However there was still a hydrogen bubble above the reactor core. The concern was that as pressure decreased the bubble would expand blocking the cooling water. If that were to happen the heat could rise again causing the hydrogen to explode. This was later proved to be impossible because there was not enough oxygen to support such a reaction. The hydrogen bubble was reduced over the next few days degassing the pressurizer and controlling the air and water pressure. (NRC) Later a remote controlled camera was sent in to the reactor to see how much damage was done. What the work men saw was that no meltdown had occurred in the classic sense, meaning that the reactor did not melt through the steel containment reactor vessel or the or the floor of the containment building. However a good amount of the fuel did in fact melt or disintegrate altogether.
Their have been many studies done to see what if any effect the radiation that was released had on people s health. The resounding answer has been very little if any. Estimates are that the average dose to about two million people in the area was only about one millirem. To put this in to context, exposure from a full set of chest x-rays is about six millirem. (NRC) The amount of radiation the community was exposed to be quite small. Still many questions were raised about the effects of the radiation had on the things surrounding the site. Groups monitoring the area took thousands of environmental samples. These groups did find that very low levels of radionuclides that were caused by the gasses released during the accident. Nevertheless several well-respected organizations have concluded that in spite of the damage done to the reactor most of the radiation was contained.
The crisis at Three Mile Island did have an interesting effect on the community s mental health though. After the Three Mile Island event the community had a transient but pounced demoralizing effect on TMI vicinity residents. Continued demoralization of Three Mile Island Nuclear Station employees. And continuing problems of trust among both groups that stem directly from the accident. (Diamond) A lot of the stress on the residents was from disagreements on weather the family should leave or stay. Most of the stress and mental problems that were caused by this event went away with time.
Unfortunately the industry did not get away as easily as residents did. The public s opinion of nuclear power was so badly hurt it may never again be hailed as the power source for the future. This was partly if not mostly the medias fault. The Los Angeles Times said that reporters knew shocking little about nuclear power and compounded their ignorance by focusing too narrowly on worst-case scenario questions . (Raso) Walter Cronkite said on his March 30th nightly broadcast We are faced with the remote but very real possibility of a nuclear meltdown at the Three Mile Island atomic-power plant. The danger faced by man for tampering with natural forces, a theme familiar from the myths of Prometheus to the story of Frankenstein, moved a step closer to fact from fancy through the day. (Qtd. in Raso) This was not entirely false; there was a problem at the reactor but the situation was not nearly as grim as Mr. Cronkite made it sound. It did not help that a fictional movie called The China Syndrome that was about a meltdown was released that month either. Fueled by the media and antinuclear activists that had flew to the area to tell people that it was unsafe to be there and that they should leave their homes and stay elsewhere publics fear grew.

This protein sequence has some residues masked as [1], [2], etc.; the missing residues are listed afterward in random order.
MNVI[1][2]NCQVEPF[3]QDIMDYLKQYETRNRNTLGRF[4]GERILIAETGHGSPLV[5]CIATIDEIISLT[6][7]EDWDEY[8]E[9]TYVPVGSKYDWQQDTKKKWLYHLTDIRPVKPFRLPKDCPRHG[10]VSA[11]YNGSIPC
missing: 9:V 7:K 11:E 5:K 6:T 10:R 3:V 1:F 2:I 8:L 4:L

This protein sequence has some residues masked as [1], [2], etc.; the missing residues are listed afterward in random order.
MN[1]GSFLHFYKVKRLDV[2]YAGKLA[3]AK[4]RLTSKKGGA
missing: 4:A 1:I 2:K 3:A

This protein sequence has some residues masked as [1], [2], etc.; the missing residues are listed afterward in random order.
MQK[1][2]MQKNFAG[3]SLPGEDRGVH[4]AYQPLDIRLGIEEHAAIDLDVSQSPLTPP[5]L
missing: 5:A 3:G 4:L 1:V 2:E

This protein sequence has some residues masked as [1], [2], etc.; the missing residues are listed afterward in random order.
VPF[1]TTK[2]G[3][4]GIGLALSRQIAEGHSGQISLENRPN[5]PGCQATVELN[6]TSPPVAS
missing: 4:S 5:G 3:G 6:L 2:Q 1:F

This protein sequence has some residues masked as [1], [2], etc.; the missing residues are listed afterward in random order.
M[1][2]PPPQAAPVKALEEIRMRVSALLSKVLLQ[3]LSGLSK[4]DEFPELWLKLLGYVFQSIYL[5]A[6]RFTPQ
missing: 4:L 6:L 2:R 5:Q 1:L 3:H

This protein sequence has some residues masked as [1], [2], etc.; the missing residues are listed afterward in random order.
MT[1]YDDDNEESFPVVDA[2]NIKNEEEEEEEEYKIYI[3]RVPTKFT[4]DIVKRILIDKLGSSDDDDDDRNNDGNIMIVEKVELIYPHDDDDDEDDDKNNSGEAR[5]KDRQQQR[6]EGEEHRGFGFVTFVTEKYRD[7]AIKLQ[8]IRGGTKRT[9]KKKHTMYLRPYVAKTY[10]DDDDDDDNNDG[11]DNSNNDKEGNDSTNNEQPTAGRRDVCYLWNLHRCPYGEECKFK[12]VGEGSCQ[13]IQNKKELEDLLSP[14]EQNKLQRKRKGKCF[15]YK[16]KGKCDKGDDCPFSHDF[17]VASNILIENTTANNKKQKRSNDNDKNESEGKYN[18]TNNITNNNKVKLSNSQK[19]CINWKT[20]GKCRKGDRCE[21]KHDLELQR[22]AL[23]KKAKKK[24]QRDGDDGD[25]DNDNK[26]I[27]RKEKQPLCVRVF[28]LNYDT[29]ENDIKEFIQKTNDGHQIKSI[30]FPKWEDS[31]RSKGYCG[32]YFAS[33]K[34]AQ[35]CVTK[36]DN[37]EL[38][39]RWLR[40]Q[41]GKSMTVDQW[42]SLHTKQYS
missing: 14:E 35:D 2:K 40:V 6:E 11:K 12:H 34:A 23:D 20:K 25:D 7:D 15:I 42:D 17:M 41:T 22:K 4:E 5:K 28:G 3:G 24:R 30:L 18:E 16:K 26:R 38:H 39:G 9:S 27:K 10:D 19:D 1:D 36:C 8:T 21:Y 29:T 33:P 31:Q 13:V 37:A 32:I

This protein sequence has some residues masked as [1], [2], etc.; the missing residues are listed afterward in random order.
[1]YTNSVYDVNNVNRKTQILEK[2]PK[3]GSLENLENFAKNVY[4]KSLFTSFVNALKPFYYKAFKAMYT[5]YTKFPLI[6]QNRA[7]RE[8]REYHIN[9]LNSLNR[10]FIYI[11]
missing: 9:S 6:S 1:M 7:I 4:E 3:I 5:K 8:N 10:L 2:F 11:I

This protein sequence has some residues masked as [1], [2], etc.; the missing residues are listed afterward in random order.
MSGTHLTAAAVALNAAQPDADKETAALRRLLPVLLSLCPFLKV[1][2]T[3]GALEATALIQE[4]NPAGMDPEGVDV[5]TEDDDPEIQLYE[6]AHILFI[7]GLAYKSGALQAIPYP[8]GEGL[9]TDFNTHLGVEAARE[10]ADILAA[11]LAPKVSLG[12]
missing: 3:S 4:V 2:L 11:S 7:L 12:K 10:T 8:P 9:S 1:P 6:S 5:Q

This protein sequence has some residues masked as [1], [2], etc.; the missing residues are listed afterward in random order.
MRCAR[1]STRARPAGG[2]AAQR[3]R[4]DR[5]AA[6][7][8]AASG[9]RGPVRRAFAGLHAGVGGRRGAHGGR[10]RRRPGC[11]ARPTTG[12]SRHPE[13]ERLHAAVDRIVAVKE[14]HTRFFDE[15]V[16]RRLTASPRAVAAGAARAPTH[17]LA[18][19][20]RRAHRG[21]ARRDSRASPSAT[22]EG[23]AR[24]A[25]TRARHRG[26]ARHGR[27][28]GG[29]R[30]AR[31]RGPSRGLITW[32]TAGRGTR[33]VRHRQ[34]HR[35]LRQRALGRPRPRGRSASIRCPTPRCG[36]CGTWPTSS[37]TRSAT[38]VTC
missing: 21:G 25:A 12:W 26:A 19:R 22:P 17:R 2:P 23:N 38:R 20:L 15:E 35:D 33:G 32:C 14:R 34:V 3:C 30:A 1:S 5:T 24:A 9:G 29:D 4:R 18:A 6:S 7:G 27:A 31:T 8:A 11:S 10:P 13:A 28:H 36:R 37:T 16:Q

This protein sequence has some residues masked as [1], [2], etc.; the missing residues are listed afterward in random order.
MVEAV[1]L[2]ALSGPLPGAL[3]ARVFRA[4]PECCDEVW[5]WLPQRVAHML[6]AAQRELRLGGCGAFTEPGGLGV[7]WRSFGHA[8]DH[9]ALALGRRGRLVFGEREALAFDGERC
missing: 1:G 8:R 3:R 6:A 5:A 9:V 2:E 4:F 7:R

Because of that fear peoples attitudes shifted to the not in my back yard attitude of today. Before Three Mile Island 70% of people supported nuclear power, it has since slipped to only 43% in 1997. (Donn) Since the accident the nuclear power industry has been stagnant at best. No new reactors have been ordered in the United States in the past twenty-two years. New plants have opened since Three Mile Island but they had all been planed before the incident. Virtually on one in the industry can imagine building a plant in the foreseeable future. (Raso) Further more many reactors that were supposed to be built have come under so much political and environmental fire that they will never open. An example of this is Shoreham plant; it was a 5.5 billion plant built in Long Island. Because of fears it never opened, and it is only one of about 65 that have been canceled.
With 111 plants operating in the U.S. nuclear provides about twenty percent of the nations power second only to coal. The licenses of fifty-six reactors run out in the next twenty years only two have applied for new licenses. Officials admit that many will close long before their in licenses run out. This is due in large part to the sky rocketing cost of clean up. Like the owners of San Onofre 1, which shut down in 1992, they have decided to take it out of cold storage and dismantle it quickly before it gets more expensive to do so. The estimated cost to dismantle the small 450-megawatt reactor is 460 million over seven years. As these plants close for one reason or another the country need to find another source for power. Other renewable such as wind and solar power have been slow coming at best.
The incident Three Mile Island was the worst nuclear accident in U.S. history, but it was far from the worst in the world. At Three Mile Island the fail safe system worked. The power station switched itself off. There was a scare but no disaster. (Raso) It was however a disaster for the power industry. By damaging the publics trust of nuclear energy it has all but halted the progress of this technology. In some European countries nuclear power provides nearly four times the power that it does in America. As Jeff Donn put it Maybe nuclear power was fundamentally flawed; Steeped in danger and, as environmentalists sometimes suggest, the most expensive way ever devised to boil water. Maybe nuclear plants are too big and centralized to thrive in an ere of smaller is better (Donn) The truest testament to what happened to the nuclear power industry may be the fact that AmerGen has offered to buy Three Mile Island s remaining working reactor for 100 million, it cost 400 million to build.